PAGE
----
Cayden · childhood · cooking · Findlay · home · parenting

Boys on the Double

Jenn goes to GFit more evenings than not. When the car leaves the driveway, Cayde inevitably announces–‘it’s ‘Boy Time!’ while Finn toddles the house and creates new and geometric sculptures out of his toys, stacking cars and dolls and otherwise plastic pieces into the shelves and hollows of our home. He’s very determined in his task, always, chin down and lower lip protruding. The entire house gets decorated in Hasbro. I try to play records on the stereo, but Finn stomps the rooms straight-legged and diplodocus-like; meanwhile Cayde cannot contain his urge to spontaneously back-flip into the couch cushions. The records always skip in time with the boys’ seismic mismanagement of things, and I wind up just having to stop the needle.
“What’re we gonna do, Daddy?” Cayde asks, upside-down on the orange recliner, his hair all fanned out.
Boys. Jeezus. I rarely was one, or maybe I’ve just been grown-up for too long.
The other day I took Cayde to the park for pitching practice–Friday–and the field was abandoned. I had new bifocals, and the mound was freshly manicured. I told Cayde to wait a sec, and leveled my shoe against the rubber. I hadn’t been on a mound in thirty years, but threw five straight strikes before attempting a side-arm curve-ball that went way left of orbit.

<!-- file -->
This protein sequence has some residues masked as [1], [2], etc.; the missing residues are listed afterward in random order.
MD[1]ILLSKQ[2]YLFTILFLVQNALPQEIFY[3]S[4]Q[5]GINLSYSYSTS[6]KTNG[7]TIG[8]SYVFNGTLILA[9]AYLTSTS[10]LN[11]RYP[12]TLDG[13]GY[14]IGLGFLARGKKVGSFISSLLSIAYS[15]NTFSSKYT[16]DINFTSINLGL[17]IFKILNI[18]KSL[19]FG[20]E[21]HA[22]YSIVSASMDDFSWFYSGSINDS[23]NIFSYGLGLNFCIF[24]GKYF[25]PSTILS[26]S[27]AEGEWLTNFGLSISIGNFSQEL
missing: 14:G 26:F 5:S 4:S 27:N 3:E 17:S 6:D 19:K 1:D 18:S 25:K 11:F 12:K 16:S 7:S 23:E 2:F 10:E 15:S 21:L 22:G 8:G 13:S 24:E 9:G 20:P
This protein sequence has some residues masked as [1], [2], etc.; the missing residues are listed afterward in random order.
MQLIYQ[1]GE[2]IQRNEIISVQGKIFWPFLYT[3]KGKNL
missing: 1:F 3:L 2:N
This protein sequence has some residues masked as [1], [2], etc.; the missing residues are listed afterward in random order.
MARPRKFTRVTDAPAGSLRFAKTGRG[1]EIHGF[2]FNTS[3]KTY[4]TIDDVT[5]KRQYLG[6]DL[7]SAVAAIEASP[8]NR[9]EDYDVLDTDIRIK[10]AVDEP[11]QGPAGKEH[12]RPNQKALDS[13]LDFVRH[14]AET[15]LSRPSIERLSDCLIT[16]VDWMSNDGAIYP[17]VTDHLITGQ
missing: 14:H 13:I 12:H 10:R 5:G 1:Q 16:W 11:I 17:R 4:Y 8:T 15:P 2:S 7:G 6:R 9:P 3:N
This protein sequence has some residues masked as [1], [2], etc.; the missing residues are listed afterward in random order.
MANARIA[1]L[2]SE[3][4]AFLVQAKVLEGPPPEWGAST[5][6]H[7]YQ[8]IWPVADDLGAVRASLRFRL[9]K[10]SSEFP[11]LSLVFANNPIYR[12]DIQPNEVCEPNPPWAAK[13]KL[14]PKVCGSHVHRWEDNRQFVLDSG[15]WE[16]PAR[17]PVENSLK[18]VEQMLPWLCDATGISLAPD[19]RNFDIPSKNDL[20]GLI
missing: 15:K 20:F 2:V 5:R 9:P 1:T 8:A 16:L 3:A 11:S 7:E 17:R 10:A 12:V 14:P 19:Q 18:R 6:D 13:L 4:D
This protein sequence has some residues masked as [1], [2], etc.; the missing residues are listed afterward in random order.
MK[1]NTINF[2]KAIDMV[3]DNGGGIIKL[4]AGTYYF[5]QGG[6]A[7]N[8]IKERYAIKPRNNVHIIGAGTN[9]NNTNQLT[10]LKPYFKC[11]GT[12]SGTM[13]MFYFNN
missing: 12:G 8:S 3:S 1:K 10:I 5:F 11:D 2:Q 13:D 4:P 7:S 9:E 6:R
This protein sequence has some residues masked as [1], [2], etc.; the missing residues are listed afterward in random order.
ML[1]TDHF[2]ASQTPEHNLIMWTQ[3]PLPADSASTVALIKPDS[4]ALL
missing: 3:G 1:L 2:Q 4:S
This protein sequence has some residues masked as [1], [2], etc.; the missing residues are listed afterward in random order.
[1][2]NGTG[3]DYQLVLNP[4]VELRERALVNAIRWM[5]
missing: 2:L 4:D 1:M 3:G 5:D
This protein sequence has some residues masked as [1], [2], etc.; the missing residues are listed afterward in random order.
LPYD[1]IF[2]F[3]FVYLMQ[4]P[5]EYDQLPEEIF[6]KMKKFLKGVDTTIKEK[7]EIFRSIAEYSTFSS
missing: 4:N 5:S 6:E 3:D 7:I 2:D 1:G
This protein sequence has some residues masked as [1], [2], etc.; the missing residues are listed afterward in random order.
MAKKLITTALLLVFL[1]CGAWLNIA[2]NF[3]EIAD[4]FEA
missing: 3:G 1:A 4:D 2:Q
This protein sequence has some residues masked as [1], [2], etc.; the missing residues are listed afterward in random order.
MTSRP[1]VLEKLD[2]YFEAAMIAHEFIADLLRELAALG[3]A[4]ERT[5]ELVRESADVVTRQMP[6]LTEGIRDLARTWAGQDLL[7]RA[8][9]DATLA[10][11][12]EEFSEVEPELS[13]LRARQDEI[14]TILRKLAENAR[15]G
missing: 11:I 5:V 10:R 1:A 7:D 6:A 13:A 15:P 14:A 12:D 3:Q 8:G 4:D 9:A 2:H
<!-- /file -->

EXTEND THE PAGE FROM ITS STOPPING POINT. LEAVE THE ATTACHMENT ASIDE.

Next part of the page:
Way left.
Cayde laughed at me. We practiced and wound up running into some old SeaWorld friends who were there to do hitting practice with their son. We relinquished the mound and shagged balls till near sun-down, this kid pounding flies relentlessly to center and Cayde pumping his legs in attempt to get them before they bounced over the fence.
“I shagged fourteen!” Cayde announced, only three having skipped the boundaries of the diamond, over the chain-link and into the grass beyond the home-run line.
I’m not usually this energetic. Cayde’s near nine; I worried I’d have broken him by now. Eight was the age I was irrationally scared of, age eight being the diving board quivering over the fact of nine and ten, that hesitation before the teenage years, before the drop into the acerbic and chlorine-blossomed world of adolescence. I panic over losing my boy. Meanwhile, my eyes are noticeably older.
“What’re we gonna do?”
I snap on the burners and harbor the kids into the kitchen. Finn wants some grapes and gets them: “Tank you da-da-daddy-pa-pa.” He doesn’t know when to stop the syllables. He cuts the grape in half with his teeth and it’s the best sound.
I make a molĂ© quesadilla for Finn, throw some pans around and do a black bean chicken burrito for Cayde. This I’m good at.
I let Cayde pick out some songs on the iPad and Finn wanders away from his dinner to jump–his new-found joy and ability–and Cayde follows suit, dancing in the kitchen. I’m still flipping tortillas on the range and browning what needs to be browned. I stop at saying, ‘Stop.’ I forget sometimes being a boy. I don’t tell them to get back in their seat.
We resume, we happen. We stomp and air guitar, forever high on the neck, playing our trouser legs like Les Pauls, occasionally thrumming an always low-slung bass–too cool to play it high and to the chest–just being boys, boys on the double, and  before Mom gets home.